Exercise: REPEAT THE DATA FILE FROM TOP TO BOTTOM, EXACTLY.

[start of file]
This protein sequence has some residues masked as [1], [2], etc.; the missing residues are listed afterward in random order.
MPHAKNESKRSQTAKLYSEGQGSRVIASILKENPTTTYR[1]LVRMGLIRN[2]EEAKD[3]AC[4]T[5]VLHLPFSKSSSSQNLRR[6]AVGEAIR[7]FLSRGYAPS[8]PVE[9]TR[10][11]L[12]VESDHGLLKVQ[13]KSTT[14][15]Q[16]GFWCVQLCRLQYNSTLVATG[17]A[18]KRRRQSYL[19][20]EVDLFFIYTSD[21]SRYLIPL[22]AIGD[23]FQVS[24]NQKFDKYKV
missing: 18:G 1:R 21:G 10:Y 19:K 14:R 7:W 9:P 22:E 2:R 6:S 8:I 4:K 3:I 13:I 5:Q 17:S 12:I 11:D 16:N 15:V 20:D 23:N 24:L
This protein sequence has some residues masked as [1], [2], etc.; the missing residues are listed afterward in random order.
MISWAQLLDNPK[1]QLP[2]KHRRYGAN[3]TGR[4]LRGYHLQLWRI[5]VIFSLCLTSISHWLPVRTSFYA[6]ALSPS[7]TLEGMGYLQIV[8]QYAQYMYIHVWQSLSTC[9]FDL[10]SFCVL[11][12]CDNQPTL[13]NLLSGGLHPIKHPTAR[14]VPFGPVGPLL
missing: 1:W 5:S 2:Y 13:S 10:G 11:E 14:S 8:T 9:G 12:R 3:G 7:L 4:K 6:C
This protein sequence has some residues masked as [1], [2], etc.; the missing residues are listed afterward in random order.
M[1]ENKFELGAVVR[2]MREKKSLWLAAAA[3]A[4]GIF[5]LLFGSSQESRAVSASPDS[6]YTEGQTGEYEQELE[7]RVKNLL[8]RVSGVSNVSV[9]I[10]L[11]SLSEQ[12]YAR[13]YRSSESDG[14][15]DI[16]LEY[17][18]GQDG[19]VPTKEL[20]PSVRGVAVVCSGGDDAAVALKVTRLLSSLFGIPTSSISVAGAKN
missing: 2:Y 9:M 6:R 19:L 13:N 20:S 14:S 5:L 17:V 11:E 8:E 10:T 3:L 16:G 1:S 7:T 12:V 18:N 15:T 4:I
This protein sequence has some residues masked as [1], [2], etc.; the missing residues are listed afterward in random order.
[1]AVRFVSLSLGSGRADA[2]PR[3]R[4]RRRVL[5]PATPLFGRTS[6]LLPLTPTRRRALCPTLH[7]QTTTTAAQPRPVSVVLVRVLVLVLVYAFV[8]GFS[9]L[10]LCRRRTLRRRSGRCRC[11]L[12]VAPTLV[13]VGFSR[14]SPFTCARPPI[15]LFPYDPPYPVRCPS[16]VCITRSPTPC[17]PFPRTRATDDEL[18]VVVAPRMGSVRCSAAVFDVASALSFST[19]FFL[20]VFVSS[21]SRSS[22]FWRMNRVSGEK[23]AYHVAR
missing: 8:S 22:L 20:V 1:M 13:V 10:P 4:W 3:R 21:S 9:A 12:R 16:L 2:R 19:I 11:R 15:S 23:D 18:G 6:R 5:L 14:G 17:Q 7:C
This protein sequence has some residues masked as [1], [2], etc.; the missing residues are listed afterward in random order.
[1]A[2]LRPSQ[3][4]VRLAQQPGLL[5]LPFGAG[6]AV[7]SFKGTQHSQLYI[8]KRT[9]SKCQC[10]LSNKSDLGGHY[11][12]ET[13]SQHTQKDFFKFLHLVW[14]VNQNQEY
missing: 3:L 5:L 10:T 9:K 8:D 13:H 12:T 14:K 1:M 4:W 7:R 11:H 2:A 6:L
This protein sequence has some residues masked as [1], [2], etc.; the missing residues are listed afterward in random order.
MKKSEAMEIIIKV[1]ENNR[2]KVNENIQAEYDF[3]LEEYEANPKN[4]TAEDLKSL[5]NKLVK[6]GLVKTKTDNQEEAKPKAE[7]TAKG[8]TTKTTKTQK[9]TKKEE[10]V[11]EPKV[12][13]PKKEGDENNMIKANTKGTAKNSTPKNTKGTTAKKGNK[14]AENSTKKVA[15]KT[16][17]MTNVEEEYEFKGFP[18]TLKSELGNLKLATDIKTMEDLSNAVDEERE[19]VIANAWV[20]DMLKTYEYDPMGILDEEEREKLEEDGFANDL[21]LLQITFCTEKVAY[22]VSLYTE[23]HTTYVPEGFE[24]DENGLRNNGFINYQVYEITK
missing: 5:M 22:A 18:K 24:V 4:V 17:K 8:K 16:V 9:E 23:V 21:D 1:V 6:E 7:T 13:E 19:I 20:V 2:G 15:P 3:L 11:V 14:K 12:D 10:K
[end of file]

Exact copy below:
This protein sequence has some residues masked as [1], [2], etc.; the missing residues are listed afterward in random order.
MPHAKNESKRSQTAKLYSEGQGSRVIASILKENPTTTYR[1]LVRMGLIRN[2]EEAKD[3]AC[4]T[5]VLHLPFSKSSSSQNLRR[6]AVGEAIR[7]FLSRGYAPS[8]PVE[9]TR[10][11]L[12]VESDHGLLKVQ[13]KSTT[14][15]Q[16]GFWCVQLCRLQYNSTLVATG[17]A[18]KRRRQSYL[19][20]EVDLFFIYTSD[21]SRYLIPL[22]AIGD[23]FQVS[24]NQKFDKYKV
missing: 18:G 1:R 21:G 10:Y 19:K 14:R 7:W 9:P 22:E 2:R 6:S 8:I 4:K 3:I 13:I 5:Q 17:S 12:I 11:D 16:N 15:V 20:D 23:N 24:L
This protein sequence has some residues masked as [1], [2], etc.; the missing residues are listed afterward in random order.
MISWAQLLDNPK[1]QLP[2]KHRRYGAN[3]TGR[4]LRGYHLQLWRI[5]VIFSLCLTSISHWLPVRTSFYA[6]ALSPS[7]TLEGMGYLQIV[8]QYAQYMYIHVWQSLSTC[9]FDL[10]SFCVL[11][12]CDNQPTL[13]NLLSGGLHPIKHPTAR[14]VPFGPVGPLL
missing: 1:W 5:S 2:Y 13:S 10:G 11:E 14:S 8:T 9:G 12:R 3:G 7:L 4:K 6:C
This protein sequence has some residues masked as [1], [2], etc.; the missing residues are listed afterward in random order.
M[1]ENKFELGAVVR[2]MREKKSLWLAAAA[3]A[4]GIF[5]LLFGSSQESRAVSASPDS[6]YTEGQTGEYEQELE[7]RVKNLL[8]RVSGVSNVSV[9]I[10]L[11]SLSEQ[12]YAR[13]YRSSESDG[14][15]DI[16]LEY[17][18]GQDG[19]VPTKEL[20]PSVRGVAVVCSGGDDAAVALKVTRLLSSLFGIPTSSISVAGAKN
missing: 2:Y 9:M 6:R 19:L 13:N 20:S 14:S 5:L 17:V 11:E 8:E 10:T 3:L 16:G 1:S 7:T 12:V 18:N 15:T 4:I
This protein sequence has some residues masked as [1], [2], etc.; the missing residues are listed afterward in random order.
[1]AVRFVSLSLGSGRADA[2]PR[3]R[4]RRRVL[5]PATPLFGRTS[6]LLPLTPTRRRALCPTLH[7]QTTTTAAQPRPVSVVLVRVLVLVLVYAFV[8]GFS[9]L[10]LCRRRTLRRRSGRCRC[11]L[12]VAPTLV[13]VGFSR[14]SPFTCARPPI[15]LFPYDPPYPVRCPS[16]VCITRSPTPC[17]PFPRTRATDDEL[18]VVVAPRMGSVRCSAAVFDVASALSFST[19]FFL[20]VFVSS[21]SRSS[22]FWRMNRVSGEK[23]AYHVAR
missing: 8:S 22:L 20:V 1:M 13:V 10:P 4:W 3:R 21:S 9:A 12:R 16:L 2:R 19:I 11:R 15:S 23:D 18:G 6:R 5:L 14:G 17:Q 7:C
This protein sequence has some residues masked as [1], [2], etc.; the missing residues are listed afterward in random order.
[1]A[2]LRPSQ[3][4]VRLAQQPGLL[5]LPFGAG[6]AV[7]SFKGTQHSQLYI[8]KRT[9]SKCQC[10]LSNKSDLGGHY[11][12]ET[13]SQHTQKDFFKFLHLVW[14]VNQNQEY
missing: 3:L 5:L 10:T 9:K 8:D 13:H 12:T 14:K 1:M 4:W 7:R 11:H 2:A 6:L
This protein sequence has some residues masked as [1], [2], etc.; the missing residues are listed afterward in random order.
MKKSEAMEIIIKV[1]ENNR[2]KVNENIQAEYDF[3]LEEYEANPKN[4]TAEDLKSL[5]NKLVK[6]GLVKTKTDNQEEAKPKAE[7]TAKG[8]TTKTTKTQK[9]TKKEE[10]V[11]EPKV[12][13]PKKEGDENNMIKANTKGTAKNSTPKNTKGTTAKKGNK[14]AENSTKKVA[15]KT[16][17]MTNVEEEYEFKGFP[18]TLKSELGNLKLATDIKTMEDLSNAVDEERE[19]VIANAWV[20]DMLKTYEYDPMGILDEEEREKLEEDGFANDL[21]LLQITFCTEKVAY[22]VSLYTE[23]HTTYVPEGFE[24]DENGLRNNGFINYQVYEITK
missing: 5:M 22:A 18:K 24:V 4:V 17:K 8:K 16:V 9:E 23:V 21:D 1:V 6:E 7:T 13:E 19:I 20:V 2:G 15:P 3:L 11:V 14:K 12:D 10:K